You can add the Earth Observation (EO) community to the list of space communities that need a new long term plan.
SpaceQ recently discussed with professor Chris Herd the new space exploration decadal plan, now the Earth observation community is looking at developing a plan of its own.
Last week the Canadian Space Agency (CSA) hosted the three day National Forum on Earth Observation from Space. The goal of the forum is to “bring together Canadian space stakeholders from industry, academia and government who will take stock of current EO undertakings and achievements by the community and jointly articulate a forward-looking national vision for space-based EO in Canada.”
The CSA describes their EO efforts as follows; “By observing the Earth from space, satellites provide essential information on ocean, ice, land environments, and the atmosphere. Earth-observation satellites help us monitor and protect our environment, manage our resources, and ensure the safety and security of Canadians. Satellite imagery and expertise is also used to support global humanitarian efforts and sustainable development.”
Considering the importance of EO to Canadians, the forum was much needed. Like other aspects of Canada’s space program, one could argue this community has been neglected.
While Canada gets a passing grade for working collaboratively on several International missions which include Canadian instruments, Canada has only two EO satellites of its own in operation. And one of those, SCICAT, is 15 years old and has survived beyond its expected lifespan. The other, RADARSAT-2 was paid for by the government but is owned by MDA.
In a deal with MDA, the government paid the majority* of the costs of RADARSAT-2 satellite and then gave them ownership of the satellite. MDA invested $80M of its own funds. It’s a deal that will likely not be repeated. As part of the deal with MDA the government however does get annual allowance of data from the satellite which is provided to various government departments as well as being used internationally when needed for disasters. MDA continues to cover the costs of the operations of the satellite.
A follow-on to RADARSAT-2, the RADARSAT Constellation Mission, three identical satellites, will launch in February 2019.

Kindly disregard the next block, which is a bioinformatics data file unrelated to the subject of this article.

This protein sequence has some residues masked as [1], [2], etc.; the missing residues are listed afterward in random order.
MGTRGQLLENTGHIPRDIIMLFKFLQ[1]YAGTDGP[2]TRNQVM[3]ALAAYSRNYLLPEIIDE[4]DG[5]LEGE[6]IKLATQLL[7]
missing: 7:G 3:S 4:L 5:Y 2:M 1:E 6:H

However, that Canada has no other EO satellites funded is problematic. In an age where the cost of building and operating satellites is becoming cheaper, and with the advent of small satellites that use commercial off-the-shelf hardware, the government really has no excuse for not doing more.
At the same time, advances in technology are allowing startups to offer services and take on the burden of paying and building satellites, instruments, software platforms, ground stations etc.
The advent of new commercial offerings is providing government options to pursue a strategy that could see them follow a traditional path of tendering new EO satellites for government use, and at the same use commercial offerings to supplement what they need.
This is in part where last weeks National EO Forum was designed to help. By bringing stakeholders together and creating a new vision that takes into account the changing dynamic of the EO segment, the government will hopefully position itself to follow the best path forward, and one that will work for all stakeholders.
SpaceQ asked to attend so as to report back to the public what was discussed at the Forum. We were permitted to attend the first day of the three day forum. We did so by joining the teleconference option available to those who could not attend in person. In the next two days we will publish two stories on what was discussed on that first day.
* Updated at 1:31 pm ET – To include the that MDA paid a portion of the costs to build the satellite and ground segment.